On this issue voters may have the last laugh. No matter what the Smith Hill crowd does, the ultimate decision will rest with the voters in November. What if we just say no to the RIC bonds, which might force our politicians and education bureaucrats to go back to the table and revive a sensible plan to put the nursing programs under one roof.

Scott MacKay’s commentary can be heard every Monday at 6:40 and 8:40 on Morning Edition. You can also follow his political reporting and analysis at our `On Politics’ blog at the web site.

8 Comments leave one →
  1. Jeff permalink
    June 8, 2012 7:20 pm

    “Whither,” not “wither.”

  2. June 8, 2012 8:28 pm

    Actually in this context either spelling passes muster

  3. Barbara S. vennerbeck permalink
    June 8, 2012 9:44 pm

    …. how about ‘ whether ‘ as in .. whether we’ ll ever get smart about who we vote into office ….Not much good comes out of our sausage factory after 3 AM !

  4. June 8, 2012 10:21 pm

    Delighted to see Scott pick up on this. I had raised the same issues in apersonal Facebook posting and in a response to Mike Smith’s posting, before it was so suddenly removed, probably under pressure from a college administration that apparently has a distaste for disagreement.

  5. June 9, 2012 11:27 am

    While I am a loyal RIC graduate (Class of ’87, MAT – ’96), I’ve never fully understood the rank animosity that exists between URI & RIC faculty & staff. There are so many programs, like nursing, that could and should be shared to everyones benefit. They already share a doctoral program in Educational Leadership, so why not this?

    “Smith also asserted that the RIC nursing program is “the state’s most successful.’’ That may come as news to URI, a university with more rigorous academic standards than RIC.” Perhaps I am a bit biased here, but I believe the acadmic standards of RIC were just as rigorous as that of URI when I pursued both of my degrees in history (I sweat bullets prepping and defending my Masters thesis and my undergrad research thesis). Scott, were you making a sweeping generalization, were you defending your own alma mater or was your comment targeted spcifically at the nursing program?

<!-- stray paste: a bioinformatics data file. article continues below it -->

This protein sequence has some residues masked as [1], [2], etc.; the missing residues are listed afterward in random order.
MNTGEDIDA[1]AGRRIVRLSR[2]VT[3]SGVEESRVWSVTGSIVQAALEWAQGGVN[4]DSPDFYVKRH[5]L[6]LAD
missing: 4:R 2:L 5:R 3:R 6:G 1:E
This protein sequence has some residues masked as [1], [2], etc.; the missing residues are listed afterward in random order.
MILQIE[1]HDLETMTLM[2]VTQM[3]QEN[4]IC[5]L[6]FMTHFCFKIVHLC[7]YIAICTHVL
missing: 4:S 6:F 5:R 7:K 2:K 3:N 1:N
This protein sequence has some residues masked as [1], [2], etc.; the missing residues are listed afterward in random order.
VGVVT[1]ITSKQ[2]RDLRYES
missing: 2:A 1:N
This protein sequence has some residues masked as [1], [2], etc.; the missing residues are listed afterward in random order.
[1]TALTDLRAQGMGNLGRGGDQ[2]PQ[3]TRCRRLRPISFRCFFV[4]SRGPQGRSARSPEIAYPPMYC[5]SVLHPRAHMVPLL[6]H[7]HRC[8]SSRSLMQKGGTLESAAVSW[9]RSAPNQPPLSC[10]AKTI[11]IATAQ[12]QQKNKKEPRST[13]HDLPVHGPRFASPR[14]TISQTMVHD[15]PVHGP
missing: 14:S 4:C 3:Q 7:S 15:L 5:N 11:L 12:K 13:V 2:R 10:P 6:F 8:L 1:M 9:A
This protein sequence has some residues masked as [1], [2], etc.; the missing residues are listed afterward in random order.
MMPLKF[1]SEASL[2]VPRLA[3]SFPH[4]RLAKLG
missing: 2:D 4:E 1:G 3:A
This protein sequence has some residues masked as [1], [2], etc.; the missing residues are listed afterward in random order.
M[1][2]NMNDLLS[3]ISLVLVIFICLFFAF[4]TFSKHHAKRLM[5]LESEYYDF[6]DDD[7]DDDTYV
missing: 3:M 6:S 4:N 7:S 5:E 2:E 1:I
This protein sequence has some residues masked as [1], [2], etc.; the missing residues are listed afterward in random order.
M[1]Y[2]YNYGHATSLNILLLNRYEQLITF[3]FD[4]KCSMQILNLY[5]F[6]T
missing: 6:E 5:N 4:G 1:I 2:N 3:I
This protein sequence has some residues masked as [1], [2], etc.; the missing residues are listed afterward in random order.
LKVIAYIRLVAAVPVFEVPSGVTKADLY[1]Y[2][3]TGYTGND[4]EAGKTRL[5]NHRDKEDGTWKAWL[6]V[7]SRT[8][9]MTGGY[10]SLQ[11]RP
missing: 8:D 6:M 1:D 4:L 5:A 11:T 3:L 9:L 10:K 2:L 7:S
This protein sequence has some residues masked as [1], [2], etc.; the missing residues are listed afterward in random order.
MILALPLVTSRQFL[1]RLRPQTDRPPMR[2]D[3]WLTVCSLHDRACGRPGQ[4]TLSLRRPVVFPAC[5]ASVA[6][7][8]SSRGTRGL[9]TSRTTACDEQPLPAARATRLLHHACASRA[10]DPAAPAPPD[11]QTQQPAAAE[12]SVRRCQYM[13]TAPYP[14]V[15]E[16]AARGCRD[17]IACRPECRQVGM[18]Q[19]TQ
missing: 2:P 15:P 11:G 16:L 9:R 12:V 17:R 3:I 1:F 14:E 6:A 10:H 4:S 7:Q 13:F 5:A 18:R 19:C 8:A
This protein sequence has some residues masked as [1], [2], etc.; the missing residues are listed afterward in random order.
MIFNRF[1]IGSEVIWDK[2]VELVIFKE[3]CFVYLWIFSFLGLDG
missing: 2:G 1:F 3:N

• June 11, 2012 2:36 pm

      I was not defending my alma mater; I went to UVM. The URI nursing program is more competitive than RIC, although medical leaders with whom I spoke told me that both programs produce great nurses. The two programs have somewhat different missions, with URI focusing more on research. And overall URI is harder to gain admission to than RIC based on SAT scores and student grades. But Rhode Islanders should understand that they are both fine institutions that deserve more support from all of us.

  6. Paul Almeida permalink
    June 11, 2012 12:51 pm

    As a guidance counselor in CT and an RI resident it is common knowledge in the high school ranks that RIC has a vastly superior nursing program to URI. Jane Williams who has built this fine program was one of only 20 nursing deans invited to an April 12 event on nursing with Michelle Obama; URI was not invited. Also the plan to combine the programs was an effort to move the program away from RIC to bolster the URI program. The plan also seemed to be a thinly vailed attempt to take the program and place it under URI control, which would remove the nursing program’s strongest asset, Dean Williams. Does anyone really believe two programs in the same building would remain separate? It would be a waste of money and decimate the RIC program that has national recognition. Voting down RIC bonds would only decrease funding to higher education which has been neglected for far to long for all our schools.

  7. June 11, 2012 2:38 pm

    I can’t see how housing two separate programs under one roof and saving money on labs and classrooms would “decimate” the RIC program. Maybe I am missing something here.